Annual theatre week strengthens Chinook-Ashland links

<p>Big Joe (Ian Merrigan) considers his options in “The Unfortunates,” as the denizens of the King Jesse’s bar (Ensemble) await. This modern musical is one of the most entertaining and impressive performances in the nation today.</p><p></p>

Angus Bowmer, Chinook schoolteacher and Oregon Shakespeare Festival (OSF) founder, brought workingman sensibilities to live theatrical performances. They’re supposed to be fun, not fancy.

Shakespeare himself was aiming for popular entertainment, not high art. Thinking of going to one of his plays makes some modern people hyperventilate in a panic, but in their time plays like “A Midsummer Night’s Dream” were regarded in much the same way we see Monsters University — not a chore but a diverting, welcome way to spend an afternoon or evening — “plays” instead of “works.”

Everyday pragmatism is at the heart of Pacific Northwest theatre. Arnee Hansen, whose dad was one of Bowmer’s students here in the 1920s, recently recalled for me that Angus started putting on community plays to buy uniforms for the basketball team. Bowmer coached them to the Pacific County championship in 1929.

It’s wonderful to see Bowmer’s traditions continue in various ways in Chinook:

• The Peninsula Association of Performing Artists (PAPA) is presenting “The Wizard of Oz” at the Fort Columbia State Park theatre in Chinook on weekends through Aug. 4. PAPA is a bit like encountering a shipwrecked crew of Broadway actors who spilled out of a tall ship onto our storm-tossed shore and decided to start putting on musicals. A small-town miracle, it wouldn’t be much exaggeration to say PAPA can hold its own with OSF. Tickets and details are available at

• The “new” Chinook School that replaced the one Bowmer taught in will soon be revamped thanks to Washington state funding. In the meantime, the separate fully restored gymnasium building — housing a stage Angus inspired — has become a brilliant community-gathering place.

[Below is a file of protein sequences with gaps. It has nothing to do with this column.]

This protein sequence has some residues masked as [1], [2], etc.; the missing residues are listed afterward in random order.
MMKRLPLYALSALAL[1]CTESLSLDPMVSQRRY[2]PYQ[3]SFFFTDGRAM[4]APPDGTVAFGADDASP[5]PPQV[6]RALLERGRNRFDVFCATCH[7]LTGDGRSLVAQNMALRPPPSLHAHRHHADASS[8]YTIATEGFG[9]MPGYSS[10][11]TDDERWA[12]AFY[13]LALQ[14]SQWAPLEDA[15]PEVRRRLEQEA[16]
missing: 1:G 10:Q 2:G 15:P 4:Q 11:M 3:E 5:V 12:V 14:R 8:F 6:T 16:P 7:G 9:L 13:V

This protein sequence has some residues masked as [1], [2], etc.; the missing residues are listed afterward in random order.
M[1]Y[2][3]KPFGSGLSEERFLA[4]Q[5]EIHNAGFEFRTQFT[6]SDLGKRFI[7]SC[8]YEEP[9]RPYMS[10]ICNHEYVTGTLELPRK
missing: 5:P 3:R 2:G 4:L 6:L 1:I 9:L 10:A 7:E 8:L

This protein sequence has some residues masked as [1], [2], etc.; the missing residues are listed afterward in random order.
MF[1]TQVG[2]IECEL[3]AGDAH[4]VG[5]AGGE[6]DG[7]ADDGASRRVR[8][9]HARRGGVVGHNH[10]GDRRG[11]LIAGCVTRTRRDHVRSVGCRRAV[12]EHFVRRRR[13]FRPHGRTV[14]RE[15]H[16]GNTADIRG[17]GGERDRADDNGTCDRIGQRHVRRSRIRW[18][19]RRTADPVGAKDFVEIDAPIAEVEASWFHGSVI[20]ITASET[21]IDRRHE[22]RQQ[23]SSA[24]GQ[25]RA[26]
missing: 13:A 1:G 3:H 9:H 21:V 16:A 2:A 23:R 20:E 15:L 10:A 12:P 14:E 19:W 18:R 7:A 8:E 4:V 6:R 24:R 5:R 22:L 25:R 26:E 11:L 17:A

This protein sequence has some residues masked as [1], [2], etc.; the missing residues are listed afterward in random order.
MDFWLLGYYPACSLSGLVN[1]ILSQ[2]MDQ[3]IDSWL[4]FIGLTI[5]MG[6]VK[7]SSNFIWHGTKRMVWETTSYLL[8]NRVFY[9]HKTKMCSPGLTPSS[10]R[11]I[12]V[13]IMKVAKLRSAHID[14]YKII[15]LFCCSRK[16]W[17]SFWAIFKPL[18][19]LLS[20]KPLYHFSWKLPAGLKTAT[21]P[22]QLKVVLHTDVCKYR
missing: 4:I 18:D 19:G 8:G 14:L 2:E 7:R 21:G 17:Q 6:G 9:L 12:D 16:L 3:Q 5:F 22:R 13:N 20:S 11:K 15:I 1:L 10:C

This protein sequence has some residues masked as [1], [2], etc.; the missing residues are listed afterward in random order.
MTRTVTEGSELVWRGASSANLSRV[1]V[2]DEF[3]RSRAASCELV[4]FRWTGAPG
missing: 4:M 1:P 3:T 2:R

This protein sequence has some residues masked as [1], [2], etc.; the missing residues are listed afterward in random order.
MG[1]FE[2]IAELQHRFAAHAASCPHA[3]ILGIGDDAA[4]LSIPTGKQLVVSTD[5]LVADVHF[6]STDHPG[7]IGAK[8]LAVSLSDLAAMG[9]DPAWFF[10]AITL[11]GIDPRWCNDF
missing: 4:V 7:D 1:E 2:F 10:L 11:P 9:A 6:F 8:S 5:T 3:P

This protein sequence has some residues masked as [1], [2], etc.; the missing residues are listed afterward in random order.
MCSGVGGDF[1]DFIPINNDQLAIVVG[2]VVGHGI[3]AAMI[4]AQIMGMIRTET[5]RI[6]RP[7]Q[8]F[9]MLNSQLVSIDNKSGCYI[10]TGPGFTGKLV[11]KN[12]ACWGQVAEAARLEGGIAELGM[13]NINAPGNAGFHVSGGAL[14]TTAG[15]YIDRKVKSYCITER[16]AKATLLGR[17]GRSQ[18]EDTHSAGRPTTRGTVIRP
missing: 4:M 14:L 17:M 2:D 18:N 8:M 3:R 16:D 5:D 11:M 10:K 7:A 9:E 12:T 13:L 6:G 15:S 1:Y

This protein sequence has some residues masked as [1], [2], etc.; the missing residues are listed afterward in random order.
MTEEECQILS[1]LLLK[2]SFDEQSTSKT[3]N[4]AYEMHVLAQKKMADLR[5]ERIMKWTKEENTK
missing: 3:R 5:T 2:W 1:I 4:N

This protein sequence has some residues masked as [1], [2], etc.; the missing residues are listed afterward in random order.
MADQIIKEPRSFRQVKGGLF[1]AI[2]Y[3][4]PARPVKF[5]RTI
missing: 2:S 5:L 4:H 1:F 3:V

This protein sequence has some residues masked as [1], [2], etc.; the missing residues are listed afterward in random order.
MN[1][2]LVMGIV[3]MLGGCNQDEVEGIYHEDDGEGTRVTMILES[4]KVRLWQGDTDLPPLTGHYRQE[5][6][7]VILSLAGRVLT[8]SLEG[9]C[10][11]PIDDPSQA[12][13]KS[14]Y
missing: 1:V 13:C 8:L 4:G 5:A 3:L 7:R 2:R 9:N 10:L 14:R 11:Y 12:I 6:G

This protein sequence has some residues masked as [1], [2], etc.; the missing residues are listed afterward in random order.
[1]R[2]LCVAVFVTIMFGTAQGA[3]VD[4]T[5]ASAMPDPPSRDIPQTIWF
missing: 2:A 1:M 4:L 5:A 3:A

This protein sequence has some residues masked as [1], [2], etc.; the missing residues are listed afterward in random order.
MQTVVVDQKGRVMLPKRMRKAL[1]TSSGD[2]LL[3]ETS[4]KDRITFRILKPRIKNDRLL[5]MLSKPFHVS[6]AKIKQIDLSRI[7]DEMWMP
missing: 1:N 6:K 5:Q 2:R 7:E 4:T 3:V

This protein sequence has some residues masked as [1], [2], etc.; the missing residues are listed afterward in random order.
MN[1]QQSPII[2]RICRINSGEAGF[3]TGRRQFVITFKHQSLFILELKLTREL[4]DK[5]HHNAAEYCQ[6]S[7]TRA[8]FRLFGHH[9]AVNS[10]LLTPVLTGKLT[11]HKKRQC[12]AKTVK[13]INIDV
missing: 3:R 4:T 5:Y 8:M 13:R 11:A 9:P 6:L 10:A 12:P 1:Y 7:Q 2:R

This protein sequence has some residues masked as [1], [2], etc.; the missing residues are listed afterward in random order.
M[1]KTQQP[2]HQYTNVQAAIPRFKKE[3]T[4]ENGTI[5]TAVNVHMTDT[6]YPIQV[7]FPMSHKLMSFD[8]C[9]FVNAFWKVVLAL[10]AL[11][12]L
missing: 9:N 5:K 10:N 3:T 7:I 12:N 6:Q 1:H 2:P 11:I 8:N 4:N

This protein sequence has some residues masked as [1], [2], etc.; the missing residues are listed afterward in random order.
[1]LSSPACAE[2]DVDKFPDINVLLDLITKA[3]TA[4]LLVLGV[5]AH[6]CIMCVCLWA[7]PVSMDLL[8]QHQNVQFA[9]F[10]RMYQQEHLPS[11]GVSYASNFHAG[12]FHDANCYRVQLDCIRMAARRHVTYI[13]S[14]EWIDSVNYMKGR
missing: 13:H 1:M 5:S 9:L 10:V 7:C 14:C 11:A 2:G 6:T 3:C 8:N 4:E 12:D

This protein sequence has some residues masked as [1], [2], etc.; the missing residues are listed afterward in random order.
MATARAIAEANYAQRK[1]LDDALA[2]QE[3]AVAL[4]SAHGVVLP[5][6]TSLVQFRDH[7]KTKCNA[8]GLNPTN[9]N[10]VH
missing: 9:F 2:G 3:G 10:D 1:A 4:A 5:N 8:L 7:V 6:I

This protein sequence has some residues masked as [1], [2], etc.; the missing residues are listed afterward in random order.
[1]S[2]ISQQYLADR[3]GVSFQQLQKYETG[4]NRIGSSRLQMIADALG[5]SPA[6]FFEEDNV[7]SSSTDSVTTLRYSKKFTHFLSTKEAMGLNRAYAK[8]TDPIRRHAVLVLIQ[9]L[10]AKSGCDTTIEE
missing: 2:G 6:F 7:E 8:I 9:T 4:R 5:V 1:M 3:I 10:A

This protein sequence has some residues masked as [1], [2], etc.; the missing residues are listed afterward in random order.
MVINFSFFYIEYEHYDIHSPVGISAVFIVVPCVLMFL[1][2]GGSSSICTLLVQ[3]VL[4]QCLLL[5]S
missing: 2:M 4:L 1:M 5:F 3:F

• One of the most exciting of these events will occur in mid-November, when OSF Executive Director Emeritus Paul Nicholson and festival actors come to Chinook to present selections from this season’s plays and conduct acting workshops for Ilwaco and Naselle High School students. (OSF actors will also be at Seaside High School in November.)


I wasn’t born with the gene to politely fake enjoyment and become harder to impress with each passing season, like a cynical old trout that’s spat out every type of artful fishing fly. Standing ovations should be rare rewards, not passed out like a politician’s lies or a hussy’s kisses.

In an epic bout of theatre that may require a couple years of recuperation, my family and I attended seven plays in seven days in Ashland earlier this month, including two Shakespeare comedies. The real standout performance of the summer, however, isn’t 400 years old but brand new — the sublime “The Unfortunates.”

Mostly taking place in the traumatized imagination of a soldier awaiting execution, ultimately “The Unfortunates” is a joyous story with roots that twine deep into the American subconscious, framed by the folksong “St. James Infirmary Blues.” I know it sounds ridiculous. We might not have taken a chance on it except that it has the same corps of a cappella hip-hop performers known as 3 Blind Mice who blew us away in OSF’s soul-awakening Hamlet in 2010.

I’m 100 percent with director Shana Cooper when she says of “The Unfortunates,” “Perhaps the greatest gift is how it has revitalized my belief in the capacity of music and theatre not only to inspire but to heal and to redeem.” A sincere standing ovation for this tour de force of originality that pays homage to everything from Rocky Horror to Albert Camus. In its weird and rough-edged way, this is a play that I can envision enduring for 100 years.

OSF’s re-imagined “My Fair Lady” and the lighthearted female-empowerment adventure “The Heart of Robin Hood” also brought me to my feet this year. All the casts are outstanding. However, two individuals I’ll remember forever are Anthony Heald as Alfred P. Doolittle and Tanya Thai McBride as Plug the Dog. Completely overturning his infamous role as Hannibal Lecter’s slimy psychiatric nemesis in “The Silence of the Lambs,” Heald is the ultimate charming rapscallion in Lady. And the young McBride, who also has a big speaking part in “Midsummer Night’s Dream,” cracked me up as the best dog ever. I wanted to go backstage afterward and reward her with a scratch behind the ears. Man’s best friend has never been so hilarious. 

Chinook Observer editor Matt Winters lives in Ilwaco with his wife and daughter.

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